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Do Children With Special Needs Have Rights? The Story of LaKay Roberts and Gary Lemley in New Caney

Updated on May 8, 2012

LaKay Roberts


Adorable LaKay Roberts Learning to Walk (and the words of the director of special education)

What Do You Think?

Do you think that the school district had the right to deny LaKay the right to use her walker?

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LaKay Roberts

©LaDena Campbell 2012 aka justateacher

LaKay Roberts is a five year old in the New Caney Independent School District. Gary Lemley is the director of special education in that same district. These two were brought together because LaKay has cerebral palsy. She uses a wheelchair do go long distances and when she is tired. She uses a walker the rest of the time. Or, until recently, she did. Until she fell while in the parking lot with her mother. Under her mother’s care. Then, Mr. Lemley decided that LaKay could no longer use her walker. He deemed that it was not safe for her to use it because she fell. Now, I don’t know the entire story. I only know what I read in a blog called Love That Max. The woman who writes this blog writes about special needs for a variety of blogs and magazines and other sites.( ) She also has a son with cerebral palsy. But what I read disturbed me. What I heard in the recorded audio portion of the video here really disturbed me. And I took action. I wrote to the district and expressed my concerns. The following is the email letter I sent.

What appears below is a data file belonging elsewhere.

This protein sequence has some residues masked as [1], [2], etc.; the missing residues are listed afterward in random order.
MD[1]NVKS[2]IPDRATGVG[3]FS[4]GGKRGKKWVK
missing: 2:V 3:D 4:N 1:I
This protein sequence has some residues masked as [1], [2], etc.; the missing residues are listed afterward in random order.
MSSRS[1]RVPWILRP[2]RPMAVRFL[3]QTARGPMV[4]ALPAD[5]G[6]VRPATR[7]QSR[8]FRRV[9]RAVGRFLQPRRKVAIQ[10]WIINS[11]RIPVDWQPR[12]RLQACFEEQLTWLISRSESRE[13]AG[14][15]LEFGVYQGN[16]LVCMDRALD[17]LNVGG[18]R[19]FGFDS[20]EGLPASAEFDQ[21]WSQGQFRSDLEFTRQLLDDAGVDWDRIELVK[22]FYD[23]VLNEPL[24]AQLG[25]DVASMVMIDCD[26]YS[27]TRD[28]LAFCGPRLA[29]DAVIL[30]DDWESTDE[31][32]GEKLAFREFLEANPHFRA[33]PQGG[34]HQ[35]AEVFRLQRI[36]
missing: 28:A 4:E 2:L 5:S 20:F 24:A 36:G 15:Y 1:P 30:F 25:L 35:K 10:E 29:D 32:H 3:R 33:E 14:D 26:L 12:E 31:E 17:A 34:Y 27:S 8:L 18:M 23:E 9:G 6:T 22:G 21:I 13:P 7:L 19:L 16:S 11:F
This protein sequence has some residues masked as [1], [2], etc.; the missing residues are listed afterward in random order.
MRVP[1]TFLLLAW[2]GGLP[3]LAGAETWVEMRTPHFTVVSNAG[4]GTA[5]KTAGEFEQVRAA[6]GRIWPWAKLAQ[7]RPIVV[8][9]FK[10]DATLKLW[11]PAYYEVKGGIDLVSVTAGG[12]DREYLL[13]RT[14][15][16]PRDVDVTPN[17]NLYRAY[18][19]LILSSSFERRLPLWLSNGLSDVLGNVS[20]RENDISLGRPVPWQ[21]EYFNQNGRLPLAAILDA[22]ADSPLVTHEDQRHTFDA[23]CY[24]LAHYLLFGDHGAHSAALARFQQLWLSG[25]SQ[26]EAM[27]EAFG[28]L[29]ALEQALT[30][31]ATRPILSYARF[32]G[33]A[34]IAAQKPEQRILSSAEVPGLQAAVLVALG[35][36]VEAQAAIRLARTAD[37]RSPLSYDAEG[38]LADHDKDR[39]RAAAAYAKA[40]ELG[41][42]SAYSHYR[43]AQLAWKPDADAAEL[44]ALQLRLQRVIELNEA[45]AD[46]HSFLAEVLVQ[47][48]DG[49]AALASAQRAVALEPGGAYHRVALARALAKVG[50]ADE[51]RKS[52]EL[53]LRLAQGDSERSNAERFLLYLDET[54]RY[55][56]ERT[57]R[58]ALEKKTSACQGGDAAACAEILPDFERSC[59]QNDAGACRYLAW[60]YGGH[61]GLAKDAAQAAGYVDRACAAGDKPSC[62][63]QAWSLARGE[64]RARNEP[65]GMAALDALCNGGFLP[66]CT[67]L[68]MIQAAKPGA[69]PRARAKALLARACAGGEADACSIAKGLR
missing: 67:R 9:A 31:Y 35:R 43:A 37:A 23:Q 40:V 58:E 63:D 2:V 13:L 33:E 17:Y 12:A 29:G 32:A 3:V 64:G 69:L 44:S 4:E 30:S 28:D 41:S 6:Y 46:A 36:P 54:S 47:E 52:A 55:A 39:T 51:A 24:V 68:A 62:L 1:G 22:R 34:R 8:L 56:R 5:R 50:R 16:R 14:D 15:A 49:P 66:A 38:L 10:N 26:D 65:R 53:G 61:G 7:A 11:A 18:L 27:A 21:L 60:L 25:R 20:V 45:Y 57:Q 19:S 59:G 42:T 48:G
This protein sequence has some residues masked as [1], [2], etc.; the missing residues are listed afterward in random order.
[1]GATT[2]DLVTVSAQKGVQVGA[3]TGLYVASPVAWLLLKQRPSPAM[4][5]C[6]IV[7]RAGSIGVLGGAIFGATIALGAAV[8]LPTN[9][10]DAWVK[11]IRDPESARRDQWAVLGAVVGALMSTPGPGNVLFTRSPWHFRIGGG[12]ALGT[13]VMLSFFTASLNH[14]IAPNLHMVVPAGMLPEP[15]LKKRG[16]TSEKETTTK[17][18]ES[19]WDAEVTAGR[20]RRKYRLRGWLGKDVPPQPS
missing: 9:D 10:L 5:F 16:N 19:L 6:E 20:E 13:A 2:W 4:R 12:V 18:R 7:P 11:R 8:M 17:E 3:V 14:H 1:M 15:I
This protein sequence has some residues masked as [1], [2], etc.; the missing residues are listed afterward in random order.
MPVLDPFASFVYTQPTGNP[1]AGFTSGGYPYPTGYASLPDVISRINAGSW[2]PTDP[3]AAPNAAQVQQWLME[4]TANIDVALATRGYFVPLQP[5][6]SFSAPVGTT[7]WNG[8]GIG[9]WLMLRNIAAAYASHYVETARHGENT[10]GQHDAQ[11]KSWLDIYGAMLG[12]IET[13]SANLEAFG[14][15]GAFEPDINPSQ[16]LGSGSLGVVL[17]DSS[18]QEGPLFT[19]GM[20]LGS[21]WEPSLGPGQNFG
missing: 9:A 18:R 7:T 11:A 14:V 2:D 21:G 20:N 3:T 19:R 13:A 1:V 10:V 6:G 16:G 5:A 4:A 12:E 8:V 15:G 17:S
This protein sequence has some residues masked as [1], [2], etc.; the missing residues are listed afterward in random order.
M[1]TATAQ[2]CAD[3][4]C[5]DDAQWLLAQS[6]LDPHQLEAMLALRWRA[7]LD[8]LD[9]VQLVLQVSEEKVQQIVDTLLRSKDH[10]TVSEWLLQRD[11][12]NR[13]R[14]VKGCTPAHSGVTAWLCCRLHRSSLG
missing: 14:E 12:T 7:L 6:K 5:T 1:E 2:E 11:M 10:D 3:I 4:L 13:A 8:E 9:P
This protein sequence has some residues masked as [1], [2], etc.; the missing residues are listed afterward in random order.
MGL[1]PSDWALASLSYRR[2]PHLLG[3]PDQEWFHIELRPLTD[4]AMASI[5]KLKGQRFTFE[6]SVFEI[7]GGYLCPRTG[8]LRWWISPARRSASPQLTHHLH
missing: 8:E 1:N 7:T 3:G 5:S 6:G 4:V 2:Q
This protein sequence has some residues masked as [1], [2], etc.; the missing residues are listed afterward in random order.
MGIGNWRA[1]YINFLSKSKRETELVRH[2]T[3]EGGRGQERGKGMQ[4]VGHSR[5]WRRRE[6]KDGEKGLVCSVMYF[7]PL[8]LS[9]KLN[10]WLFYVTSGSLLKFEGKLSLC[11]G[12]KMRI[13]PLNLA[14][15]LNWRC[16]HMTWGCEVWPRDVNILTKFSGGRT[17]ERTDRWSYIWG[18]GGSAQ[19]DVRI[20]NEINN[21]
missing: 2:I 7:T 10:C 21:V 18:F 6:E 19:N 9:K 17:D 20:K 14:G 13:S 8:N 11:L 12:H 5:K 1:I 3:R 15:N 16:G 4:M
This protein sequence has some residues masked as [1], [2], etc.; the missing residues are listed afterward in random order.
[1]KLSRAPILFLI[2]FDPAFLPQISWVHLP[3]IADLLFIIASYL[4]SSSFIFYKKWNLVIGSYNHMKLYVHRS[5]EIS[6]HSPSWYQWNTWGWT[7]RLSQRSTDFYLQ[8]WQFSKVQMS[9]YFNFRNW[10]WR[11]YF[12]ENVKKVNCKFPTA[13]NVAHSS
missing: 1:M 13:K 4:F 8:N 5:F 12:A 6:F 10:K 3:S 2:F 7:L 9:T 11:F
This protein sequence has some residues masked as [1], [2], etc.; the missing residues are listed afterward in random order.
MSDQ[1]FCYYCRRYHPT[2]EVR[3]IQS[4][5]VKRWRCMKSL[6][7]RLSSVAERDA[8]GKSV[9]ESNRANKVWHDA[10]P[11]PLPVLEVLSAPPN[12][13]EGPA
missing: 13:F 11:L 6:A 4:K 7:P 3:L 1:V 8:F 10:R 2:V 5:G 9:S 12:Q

The email

To whom it may concern: